Authorities said that in two unrelated operations, Spanish police recovered the largest amount of synthetic cathinones ever found in Europe and arrested 61 suspected members of a gang that bribed officers to turn a blind eye to drug deliveries to Europe.
The cases show how much corruption has infiltrated society having in mind that private companies, police and customs officials were allegedly involved in those crimes.
In one case, the Spanish Civil Guard (Guardia Civil) seized 3.2 tonnes of cathinones, with a market worth of up to 61 million euros (US$65.45 million), the police said in a statement.
The inquiry into the matter began earlier this year, after reliable evidence was discovered during an unrelated search in France, hinting that some port facilities in Barcelona may have been utilized for drug hiding.
The investigation found that three companies, involving custom specialists, imported huge amounts of the psychoactive material, then fabricated customs reports to avoid any possible inspection control, according to the statement.
In another operation, supported by the EU law enforcement agency Europol and the Economic Crime Center, the Guardia Civil and the Spanish National Police (Policia Nacional) have dismantled a drugs trafficking network that allegedly relied on corrupt law enforcement and customs officers to ship hundreds of millions of euros worth of cocaine and hashish into Western Europe.
A total of 61 people were detained for their involvement in this criminal activity, including five Civil Guard members, one National Police officer, and one customs officer, who were identified owing to Europol and Eurojust coordination, Europol said in a statement.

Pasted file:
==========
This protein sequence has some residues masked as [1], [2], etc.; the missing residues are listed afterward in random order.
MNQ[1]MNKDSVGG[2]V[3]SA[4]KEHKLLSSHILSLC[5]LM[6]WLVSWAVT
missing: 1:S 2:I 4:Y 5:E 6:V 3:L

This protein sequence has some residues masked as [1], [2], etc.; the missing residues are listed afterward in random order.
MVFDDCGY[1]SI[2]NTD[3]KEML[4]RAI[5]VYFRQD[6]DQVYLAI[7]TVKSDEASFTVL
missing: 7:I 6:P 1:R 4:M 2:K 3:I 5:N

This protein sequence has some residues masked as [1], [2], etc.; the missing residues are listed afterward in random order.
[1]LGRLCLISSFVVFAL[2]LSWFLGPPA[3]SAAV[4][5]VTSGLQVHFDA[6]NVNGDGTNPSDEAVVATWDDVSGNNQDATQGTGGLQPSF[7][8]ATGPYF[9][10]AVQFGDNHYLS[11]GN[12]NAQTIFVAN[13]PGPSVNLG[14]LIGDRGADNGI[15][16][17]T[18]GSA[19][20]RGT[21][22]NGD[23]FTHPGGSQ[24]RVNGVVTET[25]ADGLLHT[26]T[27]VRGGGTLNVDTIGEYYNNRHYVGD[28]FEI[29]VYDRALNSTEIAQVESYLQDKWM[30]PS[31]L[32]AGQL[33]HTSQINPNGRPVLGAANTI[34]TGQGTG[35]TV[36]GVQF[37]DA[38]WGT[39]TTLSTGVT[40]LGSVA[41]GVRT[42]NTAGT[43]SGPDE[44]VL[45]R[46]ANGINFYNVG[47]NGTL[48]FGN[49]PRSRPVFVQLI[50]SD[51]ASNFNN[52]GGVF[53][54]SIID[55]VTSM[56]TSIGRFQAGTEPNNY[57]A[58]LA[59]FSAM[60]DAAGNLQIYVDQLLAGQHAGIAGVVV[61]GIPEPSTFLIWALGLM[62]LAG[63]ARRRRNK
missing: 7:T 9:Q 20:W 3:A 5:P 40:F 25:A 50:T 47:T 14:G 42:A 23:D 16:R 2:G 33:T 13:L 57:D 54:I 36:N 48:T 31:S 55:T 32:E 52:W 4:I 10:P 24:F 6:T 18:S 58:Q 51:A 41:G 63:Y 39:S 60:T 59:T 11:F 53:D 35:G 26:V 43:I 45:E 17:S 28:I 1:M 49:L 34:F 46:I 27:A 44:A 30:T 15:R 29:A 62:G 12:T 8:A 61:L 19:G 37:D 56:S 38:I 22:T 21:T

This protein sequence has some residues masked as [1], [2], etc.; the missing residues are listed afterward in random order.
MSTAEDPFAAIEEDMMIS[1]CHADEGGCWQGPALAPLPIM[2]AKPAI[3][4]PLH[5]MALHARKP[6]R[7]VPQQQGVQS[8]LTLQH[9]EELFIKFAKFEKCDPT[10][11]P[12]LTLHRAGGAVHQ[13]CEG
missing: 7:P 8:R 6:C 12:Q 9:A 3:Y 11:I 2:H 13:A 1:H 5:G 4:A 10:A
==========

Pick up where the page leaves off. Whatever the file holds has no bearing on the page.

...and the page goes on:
“These arrests follow an 18-month long investigation into two criminal gangs, known as ‘Clan de Tanger’ and ‘Clan del Sur’, who are believed to have smuggled over 16 tonnes of cocaine and 150 tonnes of hashish via the Strait of Gibraltar into Spain for further distribution across Europe,” read the statement.
The dismantled criminal network is thought to be the most active network operating in the Algeciras port area. The gang would bribe corrupt police and customs officials to guarantee that the drugs – hidden amid shipments of tomatoes, watermelons, and melons – were not discovered when they arrived at the port of Algeciras.
During the operation, police also seized 26 properties, valued at over three million euro ($3.22 million); 17 vehicles valued at more than 400,000 euro ($429,530); more than one million euro ($1.07 million) in cash; and more than 83 tonnes of hashish and nine tonnes of cocaine.
Europol stressed that cases such as this one involving law enforcement and customs officers show how much corruption has infiltrated society.
“In its 2021 Serious Organized Crime Threat Assessment (SOCTA), Europol highlighted that over 60% of criminal groups in the EU engage in corruption, making it a key threat to be addressed in the fight against serious organized crime,” read the statement.
The EU police also recalled that its European Financial and Economic Crime Center has established a specific team of specialists dubbed Analysis Project Corruption, to combat it.